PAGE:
They said of Abbess Sarah of blessed memory, that for sixty years she lived on the bank of a river, and never looked down to see the water.

~ Sayings of the Desert Fathers 7.19

I have read this saying several times over the years, and it has always bothered me. Perhaps it is simply because I am a Celt (in addition to being German) and I have a strong, natural affinity for the beauty of nature, but such inner strength, such fortitude, that Abbess Sarah must have had is difficult for me to even imagine, let alone realize in my own life.

Until recently, I do not think I can even say that I understood the point of this saying. Many of the desert sayings are still a mystery to me, in fact; I only reflect on the ones about which I actually have a little understanding and a little something to say myself.

The problem that I have with this story is that, despite acknowledging that it must take great inner strength to live “for sixty years … on the bank of a river,” and yet “never [look] down to see the water,” I’ve always thought that such natural beauty was a good thing. After all, “The heavens declare the glory of God; and the firmament shows his handiwork” (Psalm 19:1 [18:1 LXX]). But Great Lent has recently given me a little insight into what might be going on in this story.

The other day, as often happens, someone brought a very delicious-looking cinnamon roll/coffee cake/thing into work. As I am (trying to be) fasting from meat, eggs, and dairy, as is the standard in the Orthodox tradition, I decided that I shouldn’t have any. If there was a big announcement and it became a social thing, well then it might have been better just to eat a little bit rather than be antisocial and refuse to accept such hospitality, but this was not the case.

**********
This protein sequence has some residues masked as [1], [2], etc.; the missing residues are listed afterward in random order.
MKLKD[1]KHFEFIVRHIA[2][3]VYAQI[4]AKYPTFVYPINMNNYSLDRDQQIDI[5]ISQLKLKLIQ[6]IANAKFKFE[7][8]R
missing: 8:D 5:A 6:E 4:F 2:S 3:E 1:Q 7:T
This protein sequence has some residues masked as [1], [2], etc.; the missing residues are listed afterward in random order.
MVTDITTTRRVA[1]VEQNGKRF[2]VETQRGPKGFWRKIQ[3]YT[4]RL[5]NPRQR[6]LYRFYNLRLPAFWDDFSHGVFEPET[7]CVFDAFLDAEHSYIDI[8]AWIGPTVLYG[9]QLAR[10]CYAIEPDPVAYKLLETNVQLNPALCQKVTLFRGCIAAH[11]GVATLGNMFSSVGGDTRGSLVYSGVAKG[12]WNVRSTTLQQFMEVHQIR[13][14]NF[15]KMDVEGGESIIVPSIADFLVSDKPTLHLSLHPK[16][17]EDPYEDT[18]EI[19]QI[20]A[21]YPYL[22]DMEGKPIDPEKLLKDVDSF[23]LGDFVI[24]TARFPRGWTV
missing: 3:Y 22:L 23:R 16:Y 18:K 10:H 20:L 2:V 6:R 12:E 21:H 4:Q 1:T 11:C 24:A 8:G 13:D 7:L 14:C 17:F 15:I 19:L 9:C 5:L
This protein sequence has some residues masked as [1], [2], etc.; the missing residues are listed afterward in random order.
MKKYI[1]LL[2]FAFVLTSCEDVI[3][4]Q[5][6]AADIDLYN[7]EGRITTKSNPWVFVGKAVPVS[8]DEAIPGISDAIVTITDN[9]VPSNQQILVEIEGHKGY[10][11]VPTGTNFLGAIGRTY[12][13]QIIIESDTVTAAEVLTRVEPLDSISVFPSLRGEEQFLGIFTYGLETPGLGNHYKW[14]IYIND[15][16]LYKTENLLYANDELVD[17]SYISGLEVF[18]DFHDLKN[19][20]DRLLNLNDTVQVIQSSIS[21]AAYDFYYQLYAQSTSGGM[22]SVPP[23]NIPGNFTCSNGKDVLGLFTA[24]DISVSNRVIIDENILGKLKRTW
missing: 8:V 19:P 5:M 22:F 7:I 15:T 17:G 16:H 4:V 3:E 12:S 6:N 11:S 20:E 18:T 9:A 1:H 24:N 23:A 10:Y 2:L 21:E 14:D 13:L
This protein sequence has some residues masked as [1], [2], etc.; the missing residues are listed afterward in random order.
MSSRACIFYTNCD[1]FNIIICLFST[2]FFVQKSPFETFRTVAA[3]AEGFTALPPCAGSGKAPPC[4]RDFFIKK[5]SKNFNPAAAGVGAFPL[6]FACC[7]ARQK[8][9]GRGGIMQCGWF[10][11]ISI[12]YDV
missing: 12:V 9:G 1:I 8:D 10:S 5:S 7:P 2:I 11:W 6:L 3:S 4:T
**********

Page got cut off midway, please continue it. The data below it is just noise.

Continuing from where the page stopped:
As the day went on, however, I kept seeing the coffee cake every time I went to the break room to refill my coffee. There it was, reduced in size, but still there, its cinnamon swirls and creamy frosting staring back at me. Indeed, I would even peak in throughout the day on my way to the restroom, just to see if there was still any left. Then the thought occurred to me: better not to look at all.

I may not have the fortitude of Abbess Sarah, but have known the joy that fasting can bring by cultivating a greater degree of spiritual strength. Oddly, fasting from food for the body is itself food for the soul.

Abbess Sarah, I contend, does not fail to appreciate the beauty of the river. Indeed, the story would not have been recorded otherwise; her feat of fortitude requires it. Rather, Sarah did not look at such created beauty so as not to be distracted from another beauty, unseen and eternal, infinitely greater than that of the river, despite its true beauty and goodness. No doubt she would have known the words of the Lord through the prophet Isaiah:

Oh, that you had heeded My commandments!
Then your peace would have been like a river,
And your righteousness like the waves of the sea. (Isaiah 48:18)

In looking a little closer at the Psalm I quoted above (i.e. in the ancient Greek [LXX]), I discovered that it could be translated differently: “The heavens declare the glory of God, but the firmament proclaims the work of his hands.” That is, rather than a parallelism here between “the heavens” and “the firmament,” taking both to basically mean “the sky,” one could discern instead a comparison: the heavens may just as legitimately be the immaterial realm of eternity, the abode of God. While the sky God created “proclaims the work of his hands,” the heavens declare his uncreated glory itself—an incomparably greater beauty unseen, but for those with eyes to see it.

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